Extracellular signals are transmitted through Growth factors, RTK (Receptor Tyrosine Kinase), GPCR (G Protein-Coupled Receptors) and Integrins to WASP (Wiskott-Aldrich Syndrome Protein), N-WASP (Neuronal homologue of WASP), or SCAR1 (Suppressor of cAMP Receptor-1), whereas chemotactic factors bind to plasma membrane receptors, activating intracellular signaling molecules of Rho family GTPases including CDC42, Rac and Rho. These GTPases bind to and activate WASP/ SCAR1 family proteins by freeing them from autoinhibition. Active WASP/ SCAR1 proteins bring together an Actin monomer and ARP2/3 complex. ARP2/3 complex then choreographs the formation of branched actin networks at the leading edge of migrating cells (Ref.3) by changing its conformation so that it can nucleate the assembly of new Actin filaments and assemble a "daughter" filament at an angle of ~70° to the "mother" filament. The branch grows rapidly at its barbed end by addition of Actin-profilin complexes. As it grows, it pushes the plasma membrane forward (Ref.4). The new filament elongates, binding the pointed end of a new (uncapped) daughter filament to the mother filament thus leaving the barbed (growing) end available for filament elongation. Several different proteins can bind to the barbed end of filaments like gelsolin (and its close relatives adseverin and fragmin), profilin, Villin, CapG and tensin (Ref.2). The CDC42 and Rac signal transduction pathways lead to Actin rearrangements in the form of lamellipodia (membrane ruffles) and filopodia (micro spikes) (Ref.1). Activation by WAVE1 (WASP-family Verprolin-Homologous Protein), another member of the WASP family, also induces Actin alterations in response to Rac1 signals upstream. WAVE1 is held in an inactive complex along with HSP90 (Heat Shock 90KD Protein) in the cytosol that is activated by interaction with Rac1 and Nck to allow WAVE1 to associate with ARP2/3 and activate actin branching and polymerization. Other major regulators of Actin polymerization are Ena/VASP (Enabled Vasodilator-Stimulated Phosphoprotein) and PIP2 (Phosphatidylinositol-4,5-Bisphosphate).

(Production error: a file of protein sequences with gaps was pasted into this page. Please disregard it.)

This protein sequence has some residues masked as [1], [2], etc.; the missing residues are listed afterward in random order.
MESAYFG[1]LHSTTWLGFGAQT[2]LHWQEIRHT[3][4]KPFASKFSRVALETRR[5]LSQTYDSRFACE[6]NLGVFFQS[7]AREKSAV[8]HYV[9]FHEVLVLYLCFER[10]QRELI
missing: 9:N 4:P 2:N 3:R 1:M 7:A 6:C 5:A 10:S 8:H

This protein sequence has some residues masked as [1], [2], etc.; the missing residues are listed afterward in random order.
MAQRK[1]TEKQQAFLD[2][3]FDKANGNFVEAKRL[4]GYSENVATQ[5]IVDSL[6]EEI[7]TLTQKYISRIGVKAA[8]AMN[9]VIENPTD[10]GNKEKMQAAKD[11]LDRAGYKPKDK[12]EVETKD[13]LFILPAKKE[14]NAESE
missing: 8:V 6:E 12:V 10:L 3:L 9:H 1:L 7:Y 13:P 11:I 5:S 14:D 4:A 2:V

Rho family GTPases also activates PAK (p21-Activated Protein Kinase), which stimulates LIMK (LIM kinase) to phosphorylate ADF/Cofilin. Phosphorylation inactivates ADF/Cofilin and slows down the rate of filament disassembly. The incorporation of ATP-actin into a filament promotes hydrolysis of the bound ATP. Phosphate dissociates slowly from polymerized ADP-P-actin subunits, which promotes further dissociation of branches from ARP2/3 complex and binding of ADF/Cofilin to ADP-actin subunits. ADF/Cofilin bound to filaments promotes severing of the filaments and dissociation of ADP-actin bound to ADF/Cofilin. profilin is the nucleotide-exchange factor for Actin and promotes the exchange of ADP for ATP by tightly binding to ATP-actin monomers, refilling the Actin monomer pool (Ref.4). profilin also maintains a pool of Mg-ATP-actin that is ready to elongate any available Actin filament barbed ends. Calcium regulates Actin filament binding and severing by gelsolin (Ref.5).

Dynamic reorganization of the Actin cytoskeleton transforms cell shapes and generates the forces necessary for cell locomotion, cell division, chemotaxis, phagocytosis, macropinocytosis, and cytokinesis, as well as for cell polarity and differentiation processes (Ref.6). Structures based on Actin filaments range from parallel bundles to gel networks. The bundles provide tensile strength; serve as cables for strong contractile activity and as tracks for organelle transport. Three-dimensional orthogonal networks provide elasticity, accommodate internal diffusion of water, solutes and small organelles, resist weak osmotic and hydrostatic fluid flows and serve as scaffolds for weak contractions. They are barriers to spontaneous movement of large organelles and they localize signal transduction and other intracellular reactions (Ref.7). Assembly of Actin filaments drives the locomotion of many cells including nerve growth cones, fibroblasts, and leukocytes. Actin polymerization also moves some cytoplasmic particles including endosomes, pathogenic bacteria, and viruses, as well as driving particle engulfment during phagocytosis (Ref.8). In general the important function of the Actin cytoskeleton in multicellular organisms is to drive many different processes depending on cell locomotion, including morphogenetic movements during embryonic development, movement of neurites during development and remodeling of the nervous system, chemotactic movements of immune cells, and fibroblast migration during wound healing (Ref.5).